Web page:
Guide to the Price Family Letters

MSN/CW 5110

 

Collection Summary

Title: Price family letters
Dates: 1863-1865
Collection No.: MSN/CW 5110
Creator: Price family
Extent: 31 folders; 1 container; .5 linear feet
Language: Collection material in English
Repository: University of Notre Dame. Hesburgh Libraries, Department of Special Collections. 102 Hesburgh Library, Notre Dame, IN 46556
Abstract: Thirty-one personal letters written between members of the Price family of Pennsylvania, Ohio, and Illinois during the American Civil War. The letters are notable for their Copperhead and anti-abolitionist sentiments.

Selected Search Terms

Copperhead movement
United States -- History -- Civil War, 1861-1865 -- Social aspects
United States -- History -- Civil War, 1861-1865 -- Protest movements
Political culture -- United States -- History -- 19th century
Democratic Party (U.S.) -- History -- 19th century

Administrative Information

Restrictions: There are no access restrictions on this collection

Preferred Citation: [Identification of item], Price Family Letters, [collection and folder no.], Rare Books and Special Collections, Hesburgh Libraries of Notre Dame.

Acquisition and Processing Note: The Price letters were purchased by the Hesburgh Libraries in April 2017, from Jordan Antiquarian Books of Dorset, Vermont. Arranged and described 2017, by Laura Weis. Finding aid 2017, by Laura Weis.

Biographical Note

The Price family's origins in the United States date to the turn of the 19th century. John Price (Sr.) was born in Ireland in the mid-18th century, and by 1800, he had settled in Franklin County, Pennsylvania. He married and had several children, among them Thomas (ca. 1805-1882), John (b. ca. 1802), and Robert (1812-1887). In the decades prior to the Civil War, Thomas and John (Jr.) moved west to Ohio and Illinois, respectively, while Robert remained in Pennsylvania, each making his living as a farmer. The brothers' children include the authors of the letters in this collection—George R., Joseph, Ambrose J., and Mary A. Price—as well as the primary recipient, Abraham M. Price.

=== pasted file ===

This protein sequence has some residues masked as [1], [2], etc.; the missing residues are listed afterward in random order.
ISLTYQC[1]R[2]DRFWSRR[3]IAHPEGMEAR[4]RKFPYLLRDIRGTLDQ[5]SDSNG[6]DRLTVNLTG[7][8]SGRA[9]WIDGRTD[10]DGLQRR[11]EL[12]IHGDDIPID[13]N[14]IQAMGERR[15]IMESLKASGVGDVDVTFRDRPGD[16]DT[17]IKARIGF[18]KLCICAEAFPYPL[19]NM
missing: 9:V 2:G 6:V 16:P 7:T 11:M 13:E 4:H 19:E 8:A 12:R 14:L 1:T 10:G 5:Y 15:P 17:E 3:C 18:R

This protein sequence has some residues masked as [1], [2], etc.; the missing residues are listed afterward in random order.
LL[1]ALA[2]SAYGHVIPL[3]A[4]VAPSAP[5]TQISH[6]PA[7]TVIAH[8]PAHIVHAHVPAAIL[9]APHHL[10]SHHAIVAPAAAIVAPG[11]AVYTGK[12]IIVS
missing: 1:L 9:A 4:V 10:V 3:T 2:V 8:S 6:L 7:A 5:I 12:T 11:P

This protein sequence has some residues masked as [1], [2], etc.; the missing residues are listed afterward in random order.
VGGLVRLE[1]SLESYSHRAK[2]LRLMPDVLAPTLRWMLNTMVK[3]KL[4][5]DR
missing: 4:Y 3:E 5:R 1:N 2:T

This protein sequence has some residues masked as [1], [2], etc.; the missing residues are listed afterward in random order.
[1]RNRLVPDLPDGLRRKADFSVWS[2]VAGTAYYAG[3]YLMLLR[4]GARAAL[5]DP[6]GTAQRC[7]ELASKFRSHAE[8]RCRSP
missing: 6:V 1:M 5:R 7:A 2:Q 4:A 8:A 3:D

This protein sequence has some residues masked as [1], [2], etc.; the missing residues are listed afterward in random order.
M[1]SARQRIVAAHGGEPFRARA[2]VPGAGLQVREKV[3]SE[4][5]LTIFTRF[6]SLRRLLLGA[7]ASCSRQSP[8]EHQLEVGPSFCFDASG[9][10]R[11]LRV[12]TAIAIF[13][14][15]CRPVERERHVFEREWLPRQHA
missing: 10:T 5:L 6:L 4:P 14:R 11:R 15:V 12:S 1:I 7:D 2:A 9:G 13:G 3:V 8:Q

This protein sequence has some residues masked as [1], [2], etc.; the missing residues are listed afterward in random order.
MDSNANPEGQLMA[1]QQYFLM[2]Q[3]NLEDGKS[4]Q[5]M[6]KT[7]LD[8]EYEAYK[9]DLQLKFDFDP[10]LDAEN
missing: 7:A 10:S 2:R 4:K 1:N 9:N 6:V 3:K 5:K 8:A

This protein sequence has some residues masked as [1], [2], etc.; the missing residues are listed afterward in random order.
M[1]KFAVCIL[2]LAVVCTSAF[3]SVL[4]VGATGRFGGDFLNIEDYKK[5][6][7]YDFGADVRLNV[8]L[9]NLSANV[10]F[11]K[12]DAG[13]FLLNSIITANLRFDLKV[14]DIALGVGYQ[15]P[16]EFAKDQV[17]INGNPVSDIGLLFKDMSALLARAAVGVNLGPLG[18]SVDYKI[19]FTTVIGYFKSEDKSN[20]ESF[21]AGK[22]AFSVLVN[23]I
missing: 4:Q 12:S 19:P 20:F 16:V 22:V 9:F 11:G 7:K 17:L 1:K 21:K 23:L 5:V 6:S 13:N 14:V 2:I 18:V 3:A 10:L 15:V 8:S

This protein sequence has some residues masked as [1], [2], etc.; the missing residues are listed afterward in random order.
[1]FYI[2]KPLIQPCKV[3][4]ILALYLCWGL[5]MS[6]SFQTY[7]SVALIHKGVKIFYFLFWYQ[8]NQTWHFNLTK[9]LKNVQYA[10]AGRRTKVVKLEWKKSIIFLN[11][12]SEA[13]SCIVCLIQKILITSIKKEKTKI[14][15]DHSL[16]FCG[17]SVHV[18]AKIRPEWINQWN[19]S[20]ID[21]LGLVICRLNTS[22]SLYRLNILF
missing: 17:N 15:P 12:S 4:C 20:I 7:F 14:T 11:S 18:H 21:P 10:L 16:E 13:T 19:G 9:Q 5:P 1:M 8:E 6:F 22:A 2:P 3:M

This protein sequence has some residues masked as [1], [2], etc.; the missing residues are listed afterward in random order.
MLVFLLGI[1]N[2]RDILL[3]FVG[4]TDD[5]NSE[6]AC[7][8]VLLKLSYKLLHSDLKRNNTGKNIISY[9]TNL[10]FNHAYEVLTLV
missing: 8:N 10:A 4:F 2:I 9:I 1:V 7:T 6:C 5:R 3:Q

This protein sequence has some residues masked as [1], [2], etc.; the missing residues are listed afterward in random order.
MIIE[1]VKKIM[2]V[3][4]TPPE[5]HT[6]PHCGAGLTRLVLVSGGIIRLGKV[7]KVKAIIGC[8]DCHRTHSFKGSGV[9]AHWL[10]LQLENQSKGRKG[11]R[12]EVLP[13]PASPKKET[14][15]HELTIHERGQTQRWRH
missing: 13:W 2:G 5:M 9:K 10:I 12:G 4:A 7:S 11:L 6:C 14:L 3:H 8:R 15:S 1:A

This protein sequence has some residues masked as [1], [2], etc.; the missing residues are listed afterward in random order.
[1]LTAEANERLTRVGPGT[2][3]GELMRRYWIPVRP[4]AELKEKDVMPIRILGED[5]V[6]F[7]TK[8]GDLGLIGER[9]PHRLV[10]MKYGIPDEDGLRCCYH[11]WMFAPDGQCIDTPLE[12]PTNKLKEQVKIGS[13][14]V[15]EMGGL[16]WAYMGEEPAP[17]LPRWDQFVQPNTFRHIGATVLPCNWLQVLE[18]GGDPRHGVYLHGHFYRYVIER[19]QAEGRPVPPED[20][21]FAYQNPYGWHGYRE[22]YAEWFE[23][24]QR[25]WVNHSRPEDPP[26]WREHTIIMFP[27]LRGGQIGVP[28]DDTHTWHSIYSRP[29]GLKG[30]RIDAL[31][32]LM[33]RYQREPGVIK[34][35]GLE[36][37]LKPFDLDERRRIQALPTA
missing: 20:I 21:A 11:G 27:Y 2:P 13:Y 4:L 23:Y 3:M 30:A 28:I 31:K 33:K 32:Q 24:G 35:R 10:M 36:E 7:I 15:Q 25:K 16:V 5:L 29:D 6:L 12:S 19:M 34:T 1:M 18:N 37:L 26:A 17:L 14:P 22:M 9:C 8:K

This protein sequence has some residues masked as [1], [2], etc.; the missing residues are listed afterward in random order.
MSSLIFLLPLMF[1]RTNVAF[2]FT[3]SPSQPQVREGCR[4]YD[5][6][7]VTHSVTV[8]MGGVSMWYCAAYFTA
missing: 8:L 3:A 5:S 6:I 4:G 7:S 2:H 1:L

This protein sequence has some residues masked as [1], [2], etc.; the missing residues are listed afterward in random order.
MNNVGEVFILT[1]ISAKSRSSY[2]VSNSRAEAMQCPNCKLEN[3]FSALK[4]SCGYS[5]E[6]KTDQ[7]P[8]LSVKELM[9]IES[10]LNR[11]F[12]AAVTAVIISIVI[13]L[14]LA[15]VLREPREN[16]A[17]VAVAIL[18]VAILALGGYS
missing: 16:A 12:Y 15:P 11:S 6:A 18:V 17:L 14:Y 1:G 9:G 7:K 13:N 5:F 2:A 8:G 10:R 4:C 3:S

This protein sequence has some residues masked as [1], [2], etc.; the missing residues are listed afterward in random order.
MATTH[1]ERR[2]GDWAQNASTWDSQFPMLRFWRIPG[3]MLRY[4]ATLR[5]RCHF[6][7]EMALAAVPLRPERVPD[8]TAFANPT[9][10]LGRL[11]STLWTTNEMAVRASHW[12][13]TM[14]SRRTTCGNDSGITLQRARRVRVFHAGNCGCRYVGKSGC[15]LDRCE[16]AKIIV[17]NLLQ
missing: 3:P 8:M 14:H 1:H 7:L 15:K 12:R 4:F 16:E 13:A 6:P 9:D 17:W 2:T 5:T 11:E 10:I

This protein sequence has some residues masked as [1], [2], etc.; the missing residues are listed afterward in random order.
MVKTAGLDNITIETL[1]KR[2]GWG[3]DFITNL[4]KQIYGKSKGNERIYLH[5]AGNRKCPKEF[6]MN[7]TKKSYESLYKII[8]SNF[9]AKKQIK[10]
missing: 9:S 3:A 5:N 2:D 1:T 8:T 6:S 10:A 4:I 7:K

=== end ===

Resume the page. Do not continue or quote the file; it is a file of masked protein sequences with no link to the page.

Abraham M. Price (1847-1908) was the youngest child of Thomas and Elizabeth Price. By 1850 the family, including Abraham's siblings Charles, Eliza, and Thomas, was living in Tully, Marion County, Ohio; the household's real and personal estates, in the 1860 Federal census, totalled $1600. In 1863 the sixteen year old Abraham began writing several of his paternal cousins, hoping to learn their views on politics and the ongoing fighting. After the war, Abraham remained in Ohio and, like his father, worked as a farmer. He married Lydia A. Hotelling (1852-1900) in 1872, and the couple had eleven children.

George R. Price (ca. 1843-1911) and Joseph Price (ca. 1834-1908) were two of eight children born to John (Jr.) and Catherine Price. The family lived in Eldorado, McDonough County, Illinois, with real and personal estates valued at $7,000 and $1,200 in 1860. Four of the Price children still lived at home when the war began, including George. He was drafted to serve in the Union Army in 1864, but his father arranged for a subsitute. Joseph had married Mary Jane Knock in 1853, and they had six children by 1863. He, too, worked as a farmer in Eldorado, with real and personal estates valued at $600 each. Joseph enlisted in August 1862, and he served with Co. F of the 84th Illinois Infantry until the end of the war, seeing extensive combat in Tennessee and Georgia.

Ambrose J. Price (1846-1865) lived in Fannett, Franklin County, Pennsylvania, the third of eight children born to Robert and Rachel Price. In 1860 the family's real estate was valued at $2,000, and their personal estate, $600. Ambrose went on to serve with the Union forces, enlisting in Co. L of the 21st Pennsylvania Cavalry in August 1863. He mustered out at Chambersburg, Pennsylvania, in February 1864, and reenlisted in May 1864 in Co. I of the 9th Pennsylvania Cavalry. Ambrose was killed in March 1865 in North Carolina. It was Mary A. Price (1843-1917), Ambrose's sister, who sent news of his reenlistment, and later his death, to his cousin Abraham.